“You see, many people are afraid of the power I wield, and grovel at the very sight of me. I do enjoy someone bold enough to defy me. But don’t take it too far, Alyss. My first question for you is this; what do you fear most?” I heard a rustling of fabric as the Queen rose.

“I fear not being able to control my own life. Being lost in a maze of other people’s biddings, and not being able to make my own choices.” I felt my hand tremble and latched it tighter around the page’s arm. I was more terrified than I had been ever before.

“Interesting.” I was reminded of the tailor in the dressmaker’s. Why? “My next question for you, then. I don’t ask this to the usual contestants, but you seem… unusual. Why do you wear a bandage over your eyes?”

“My legs were burnt in a fire in Darkside. I was offered a choice between the ability to walk and the ability to see by a mage. I chose the ability to walk.”

The Queen appeared to be taken aback. “You made that choice? Why? Be honest, Alyss. Ignore my warning, tell the truth.”

I did. “I decided that I needed my legs to get anywhere in the Competition. I didn’t need my eyes. “

“Brave. I commend you. Now. Tell me, what color were your eyes?” Her tone of voice had changed. She had glossed over my decision, reverted to her previous self.

“Green, your majesty.”

Tension suddenly crackled in the air. I didn’t know why.

“Alyss. Where did you grow up?”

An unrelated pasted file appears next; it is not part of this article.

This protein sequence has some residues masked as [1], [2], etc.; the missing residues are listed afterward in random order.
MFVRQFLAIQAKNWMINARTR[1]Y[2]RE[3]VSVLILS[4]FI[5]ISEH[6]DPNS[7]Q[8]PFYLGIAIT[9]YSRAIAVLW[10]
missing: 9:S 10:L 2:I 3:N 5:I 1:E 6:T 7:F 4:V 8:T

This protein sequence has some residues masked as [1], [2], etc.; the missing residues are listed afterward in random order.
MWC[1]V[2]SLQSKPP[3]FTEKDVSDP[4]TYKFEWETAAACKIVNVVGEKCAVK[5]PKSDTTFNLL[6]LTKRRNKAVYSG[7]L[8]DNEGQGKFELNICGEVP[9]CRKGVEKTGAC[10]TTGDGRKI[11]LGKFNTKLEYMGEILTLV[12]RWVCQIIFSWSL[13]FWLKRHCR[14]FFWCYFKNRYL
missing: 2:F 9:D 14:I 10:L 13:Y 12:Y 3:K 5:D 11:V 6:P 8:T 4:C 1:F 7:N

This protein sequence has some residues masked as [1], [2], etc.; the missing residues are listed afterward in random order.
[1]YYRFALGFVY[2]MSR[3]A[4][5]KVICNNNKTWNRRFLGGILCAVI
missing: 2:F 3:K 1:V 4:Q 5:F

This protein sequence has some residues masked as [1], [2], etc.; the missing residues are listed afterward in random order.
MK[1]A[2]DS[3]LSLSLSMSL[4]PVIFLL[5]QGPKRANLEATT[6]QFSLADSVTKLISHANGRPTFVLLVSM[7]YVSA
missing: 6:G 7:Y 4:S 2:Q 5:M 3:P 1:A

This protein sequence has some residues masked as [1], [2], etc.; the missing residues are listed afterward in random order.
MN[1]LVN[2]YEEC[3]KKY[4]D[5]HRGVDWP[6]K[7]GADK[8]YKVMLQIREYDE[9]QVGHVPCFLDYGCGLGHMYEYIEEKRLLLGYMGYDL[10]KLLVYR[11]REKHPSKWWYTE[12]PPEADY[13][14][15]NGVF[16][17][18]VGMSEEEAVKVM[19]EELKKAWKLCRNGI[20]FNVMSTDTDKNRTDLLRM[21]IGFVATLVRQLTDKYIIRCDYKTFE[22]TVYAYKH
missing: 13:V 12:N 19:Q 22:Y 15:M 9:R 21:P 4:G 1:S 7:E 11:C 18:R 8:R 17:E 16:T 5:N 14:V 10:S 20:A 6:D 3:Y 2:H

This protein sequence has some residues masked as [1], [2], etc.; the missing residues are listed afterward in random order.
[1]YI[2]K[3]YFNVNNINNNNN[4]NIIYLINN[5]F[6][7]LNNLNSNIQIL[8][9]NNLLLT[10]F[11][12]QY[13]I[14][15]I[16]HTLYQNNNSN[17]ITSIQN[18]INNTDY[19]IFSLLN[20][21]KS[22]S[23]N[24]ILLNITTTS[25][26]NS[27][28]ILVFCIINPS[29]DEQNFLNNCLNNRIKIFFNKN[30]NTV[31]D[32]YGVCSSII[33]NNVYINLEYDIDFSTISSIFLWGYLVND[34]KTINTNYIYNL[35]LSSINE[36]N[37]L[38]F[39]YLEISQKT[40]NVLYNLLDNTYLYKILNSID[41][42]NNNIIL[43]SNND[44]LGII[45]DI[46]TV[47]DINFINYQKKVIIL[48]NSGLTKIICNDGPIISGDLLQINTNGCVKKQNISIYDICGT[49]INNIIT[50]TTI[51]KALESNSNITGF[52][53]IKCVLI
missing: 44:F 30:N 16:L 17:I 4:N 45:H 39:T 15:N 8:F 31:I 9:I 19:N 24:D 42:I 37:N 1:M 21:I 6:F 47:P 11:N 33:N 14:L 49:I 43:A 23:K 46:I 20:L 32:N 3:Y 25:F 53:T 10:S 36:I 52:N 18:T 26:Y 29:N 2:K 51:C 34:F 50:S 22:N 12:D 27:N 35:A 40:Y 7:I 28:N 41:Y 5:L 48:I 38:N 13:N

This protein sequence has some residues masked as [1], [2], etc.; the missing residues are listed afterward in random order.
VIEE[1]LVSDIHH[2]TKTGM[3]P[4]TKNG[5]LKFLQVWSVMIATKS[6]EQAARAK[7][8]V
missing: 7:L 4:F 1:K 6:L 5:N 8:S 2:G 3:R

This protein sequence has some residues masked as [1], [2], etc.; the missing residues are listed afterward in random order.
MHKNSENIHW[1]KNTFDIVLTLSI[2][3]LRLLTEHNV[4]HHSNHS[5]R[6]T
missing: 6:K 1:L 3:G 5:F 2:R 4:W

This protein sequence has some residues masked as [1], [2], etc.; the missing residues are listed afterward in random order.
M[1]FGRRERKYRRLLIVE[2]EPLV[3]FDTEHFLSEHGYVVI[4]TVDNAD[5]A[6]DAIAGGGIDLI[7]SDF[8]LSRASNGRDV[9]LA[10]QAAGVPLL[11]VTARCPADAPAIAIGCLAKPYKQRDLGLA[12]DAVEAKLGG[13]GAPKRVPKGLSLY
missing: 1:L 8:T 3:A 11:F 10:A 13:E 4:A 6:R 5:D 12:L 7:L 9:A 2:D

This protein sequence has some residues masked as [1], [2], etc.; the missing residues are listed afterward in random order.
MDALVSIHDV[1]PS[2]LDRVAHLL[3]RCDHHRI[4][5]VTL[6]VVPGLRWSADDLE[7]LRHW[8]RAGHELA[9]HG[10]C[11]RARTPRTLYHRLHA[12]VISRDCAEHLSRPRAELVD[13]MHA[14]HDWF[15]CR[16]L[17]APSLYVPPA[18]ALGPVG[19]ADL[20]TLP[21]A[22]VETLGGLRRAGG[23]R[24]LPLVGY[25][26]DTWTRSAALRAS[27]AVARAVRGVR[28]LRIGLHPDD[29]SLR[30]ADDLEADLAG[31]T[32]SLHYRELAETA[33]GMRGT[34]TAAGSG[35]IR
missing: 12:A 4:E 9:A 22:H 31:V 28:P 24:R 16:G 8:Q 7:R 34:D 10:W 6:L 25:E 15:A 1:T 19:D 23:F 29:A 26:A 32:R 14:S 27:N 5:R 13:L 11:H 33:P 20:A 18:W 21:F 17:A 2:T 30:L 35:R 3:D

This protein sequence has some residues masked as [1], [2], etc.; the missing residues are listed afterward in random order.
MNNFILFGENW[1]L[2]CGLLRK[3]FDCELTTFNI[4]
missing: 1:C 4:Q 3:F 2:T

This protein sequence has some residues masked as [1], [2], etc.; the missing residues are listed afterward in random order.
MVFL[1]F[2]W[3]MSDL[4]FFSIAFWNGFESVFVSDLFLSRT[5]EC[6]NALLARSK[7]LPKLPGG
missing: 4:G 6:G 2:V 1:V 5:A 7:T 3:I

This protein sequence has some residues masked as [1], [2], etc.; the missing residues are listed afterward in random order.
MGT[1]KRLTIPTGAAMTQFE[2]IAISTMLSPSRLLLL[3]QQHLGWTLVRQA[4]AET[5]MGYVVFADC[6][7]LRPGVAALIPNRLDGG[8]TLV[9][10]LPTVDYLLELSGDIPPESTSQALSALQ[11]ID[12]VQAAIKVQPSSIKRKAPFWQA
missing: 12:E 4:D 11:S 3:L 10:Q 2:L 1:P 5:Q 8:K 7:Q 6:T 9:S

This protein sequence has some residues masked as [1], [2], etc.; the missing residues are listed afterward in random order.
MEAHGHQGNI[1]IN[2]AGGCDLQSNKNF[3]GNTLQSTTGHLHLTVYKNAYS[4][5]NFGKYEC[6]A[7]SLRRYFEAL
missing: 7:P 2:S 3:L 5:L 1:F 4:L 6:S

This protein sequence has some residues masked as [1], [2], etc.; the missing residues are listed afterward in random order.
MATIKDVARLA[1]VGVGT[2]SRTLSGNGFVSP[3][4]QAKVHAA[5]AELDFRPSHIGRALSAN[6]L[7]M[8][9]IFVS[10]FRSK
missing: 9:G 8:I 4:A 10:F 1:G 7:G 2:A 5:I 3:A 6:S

“Darkside of Marchland.”

“What were your parent’s names?”

“I don’t remember. They both died.

“Who brought you up?”

“A gang of children, led by a boy named Rooster Charlie. We slept under a bridge.”

“Are you registered?”

She hesitated, halting her rapid-fire interrogation.

“That is all, Alyss. You may go. Scribes, do not take this down: Alyss. I admire you.”

Fabric rustled as the Queen left the room.

The page, who had gone white as a sheet, led me out of the doors to the hallway.

“Miss? Where would you like to go next?” questioned the servant, trembling but trying to hide the tremor from his voice. Inside I felt the same. Something about the Queen’s mannerisms scared me. Her changing personas, her alternations between admiration and …fear? Again, it didn’t add up. Then I remembered Alecks’s note, pressed into the folds of my dress.

“Take me to the mage.”

“Not your quarters, then?”

“I have quarters? Where? Why?”

“All the contestants have rooms somewhere. Do you not know where yours are?”

“No. I don’t.”

“Hmm. I will take you to the mage.”

Shortly we arrived at the door, which I heard grind open as we approached.

“Who is this?” asked the croaky voice or Erlenmeyer. “Page, who is this beauty?”

“Alyss Rikkone, sir.”

“What? The girl I made blind?” He seemed surprised. “No. Surely not. This girl looks like… like a Princess.” The page shuddered again, and tensed up.